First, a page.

2MASS XSC Colors

The fiducial elliptical isophotal (20 mag arcsec-2 in the Ks band) mags are used to construct the colors J-H, H-Ks, and J-Ks. The XSC sources (1.65 million total) are sub-divided according to the stellar number density, which measures the surface density of stars that the extended object is projected against.

Density vs. XSC

density mindensity max %XSC |Glat| min |Glat| max
0.0 3.2 73.4% ~25 90
3.2 3.6 19.0% ~10 ~25
3.6 4.0 6.9% ~5 ~10
4.0 4.5 0.7% 0 ~5

a. J-Ks Colors

b. J-H vs. H-Ks Color-Color

For color-color-mag scatter plots, the number of points must be reduced to avoid image saturation. For the following plots, we fix the number of point to 2000 per mag bin interval defined as: where we have chosen the points at random. The plots should be an adequate representative of the XSC as a whole. For reference, we also include the stellar main-sequence and evolved (giant) tracks, shown in green, and the redshift K-correction (assuming SAB type galaxies with no evolution cosmology; adapted from the models of Bruzual & Charlot 1993, McLeod & Rieke 1995), shown in magenta.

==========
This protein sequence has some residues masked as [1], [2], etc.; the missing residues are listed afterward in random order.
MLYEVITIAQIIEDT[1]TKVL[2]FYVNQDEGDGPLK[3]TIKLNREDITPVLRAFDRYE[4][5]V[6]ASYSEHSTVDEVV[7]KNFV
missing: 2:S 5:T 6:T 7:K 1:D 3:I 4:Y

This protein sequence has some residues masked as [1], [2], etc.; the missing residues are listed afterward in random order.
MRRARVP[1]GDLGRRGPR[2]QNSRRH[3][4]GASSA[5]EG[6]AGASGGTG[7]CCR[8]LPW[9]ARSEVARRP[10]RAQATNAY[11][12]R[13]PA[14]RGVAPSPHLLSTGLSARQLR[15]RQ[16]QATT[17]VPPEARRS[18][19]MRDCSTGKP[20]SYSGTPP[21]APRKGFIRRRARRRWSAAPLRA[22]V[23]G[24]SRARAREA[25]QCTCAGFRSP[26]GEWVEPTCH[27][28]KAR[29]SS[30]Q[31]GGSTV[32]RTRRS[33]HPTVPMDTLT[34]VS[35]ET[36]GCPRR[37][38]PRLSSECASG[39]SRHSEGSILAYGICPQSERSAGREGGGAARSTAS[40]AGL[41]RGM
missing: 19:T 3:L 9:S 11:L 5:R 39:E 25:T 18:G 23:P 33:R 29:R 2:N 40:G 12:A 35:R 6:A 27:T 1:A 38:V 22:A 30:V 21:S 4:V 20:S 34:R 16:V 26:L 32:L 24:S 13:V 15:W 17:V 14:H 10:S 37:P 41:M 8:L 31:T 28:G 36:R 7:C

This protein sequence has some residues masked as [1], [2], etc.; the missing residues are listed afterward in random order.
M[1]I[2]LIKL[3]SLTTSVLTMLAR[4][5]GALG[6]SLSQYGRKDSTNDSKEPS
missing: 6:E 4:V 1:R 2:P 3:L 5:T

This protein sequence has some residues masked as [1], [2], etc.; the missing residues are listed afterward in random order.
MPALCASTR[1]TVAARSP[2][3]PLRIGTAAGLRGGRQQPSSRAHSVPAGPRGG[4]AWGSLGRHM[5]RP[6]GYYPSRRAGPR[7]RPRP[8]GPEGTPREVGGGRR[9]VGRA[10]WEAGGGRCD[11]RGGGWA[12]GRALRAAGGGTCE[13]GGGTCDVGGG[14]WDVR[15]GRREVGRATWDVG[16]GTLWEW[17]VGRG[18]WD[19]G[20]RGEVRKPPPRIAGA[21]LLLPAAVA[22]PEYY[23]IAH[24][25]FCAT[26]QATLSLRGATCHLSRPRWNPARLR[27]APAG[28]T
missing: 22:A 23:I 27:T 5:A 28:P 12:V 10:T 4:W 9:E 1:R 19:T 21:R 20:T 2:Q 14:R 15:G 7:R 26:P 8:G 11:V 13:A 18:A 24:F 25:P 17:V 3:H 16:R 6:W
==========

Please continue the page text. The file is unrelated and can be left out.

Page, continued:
c. Discussion of Color Outliers

Sources with colors that significantly deviate from the "norm" are either (1) intrinsically "red", or (2) characterized by one or more inaccurate fluxes.

Intrinsically red sources are mostly confined to the Galactic Plane (see for example the All Sky Distribution of XSC Sources), and include HII regions, nebulosity, star formation regions (with Young Stellar Objects) and other deeply embedded Milky Way objects. Galaxies may also be very red, either from foreground dust extinction or associations with active galactic nuclei (AGN) or even from significantly red-shifted colors (particularly in the H-K color). See Near-Infrared Galaxy Morphology Atlas for discussion of the different Hubble Galaxy Types as imaged in the near-infrared.

Sources with inaccurate colors fall into the catagories of (1) confused sources, (2) fall within the zone of bright star masking, usually the J-band is the worst offender (see Extended Source Spatial Coverage for discussion of bright star masking); (3) isophotal apertures too large (induced by background removal problems, confusion, contamination from bright star artifacts, etc), (4) mis-characterized objects (e.g., pieces of galaxies, artifacts, double galaxies, etc). See also Visual Inspection of Extended Sources.

[Last Updated: 2003 Feb 24; by Tom Jarrett]